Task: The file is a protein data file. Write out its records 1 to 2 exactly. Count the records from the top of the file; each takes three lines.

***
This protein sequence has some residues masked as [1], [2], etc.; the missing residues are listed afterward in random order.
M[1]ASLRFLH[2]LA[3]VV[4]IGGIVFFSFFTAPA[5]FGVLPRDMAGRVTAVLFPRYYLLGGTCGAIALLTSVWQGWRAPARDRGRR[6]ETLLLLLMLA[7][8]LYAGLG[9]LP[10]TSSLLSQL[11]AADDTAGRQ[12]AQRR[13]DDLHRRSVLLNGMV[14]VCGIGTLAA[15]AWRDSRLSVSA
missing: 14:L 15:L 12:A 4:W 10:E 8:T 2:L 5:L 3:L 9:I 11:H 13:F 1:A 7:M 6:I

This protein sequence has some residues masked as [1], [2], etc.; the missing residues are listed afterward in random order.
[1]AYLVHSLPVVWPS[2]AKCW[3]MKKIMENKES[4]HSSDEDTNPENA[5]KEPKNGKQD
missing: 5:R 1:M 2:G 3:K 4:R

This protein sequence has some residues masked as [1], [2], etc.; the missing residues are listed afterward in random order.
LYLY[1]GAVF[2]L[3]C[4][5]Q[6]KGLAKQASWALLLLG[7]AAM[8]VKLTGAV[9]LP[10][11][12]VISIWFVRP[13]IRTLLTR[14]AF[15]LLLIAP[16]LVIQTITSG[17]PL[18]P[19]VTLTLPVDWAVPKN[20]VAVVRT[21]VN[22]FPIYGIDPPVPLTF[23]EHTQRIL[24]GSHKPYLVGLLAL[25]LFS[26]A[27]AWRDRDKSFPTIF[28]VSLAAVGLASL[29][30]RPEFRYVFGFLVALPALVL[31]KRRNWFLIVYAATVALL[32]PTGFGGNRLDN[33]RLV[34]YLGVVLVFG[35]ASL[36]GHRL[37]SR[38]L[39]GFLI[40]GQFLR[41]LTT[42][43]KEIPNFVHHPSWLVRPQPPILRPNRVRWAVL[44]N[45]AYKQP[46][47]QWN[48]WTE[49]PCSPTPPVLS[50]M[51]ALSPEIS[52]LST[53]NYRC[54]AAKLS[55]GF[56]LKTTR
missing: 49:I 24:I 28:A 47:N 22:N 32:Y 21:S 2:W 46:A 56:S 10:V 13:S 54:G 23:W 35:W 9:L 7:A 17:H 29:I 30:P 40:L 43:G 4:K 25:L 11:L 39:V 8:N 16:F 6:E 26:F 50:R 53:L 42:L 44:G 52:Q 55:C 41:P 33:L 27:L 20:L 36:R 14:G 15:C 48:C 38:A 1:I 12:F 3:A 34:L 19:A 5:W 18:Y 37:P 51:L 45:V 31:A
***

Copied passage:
This protein sequence has some residues masked as [1], [2], etc.; the missing residues are listed afterward in random order.
M[1]ASLRFLH[2]LA[3]VV[4]IGGIVFFSFFTAPA[5]FGVLPRDMAGRVTAVLFPRYYLLGGTCGAIALLTSVWQGWRAPARDRGRR[6]ETLLLLLMLA[7][8]LYAGLG[9]LP[10]TSSLLSQL[11]AADDTAGRQ[12]AQRR[13]DDLHRRSVLLNGMV[14]VCGIGTLAA[15]AWRDSRLSVSA
missing: 14:L 15:L 12:A 4:W 10:E 8:T 2:L 5:L 3:L 9:I 11:H 13:F 1:A 7:M 6:I

This protein sequence has some residues masked as [1], [2], etc.; the missing residues are listed afterward in random order.
[1]AYLVHSLPVVWPS[2]AKCW[3]MKKIMENKES[4]HSSDEDTNPENA[5]KEPKNGKQD
missing: 5:R 1:M 2:G 3:K 4:R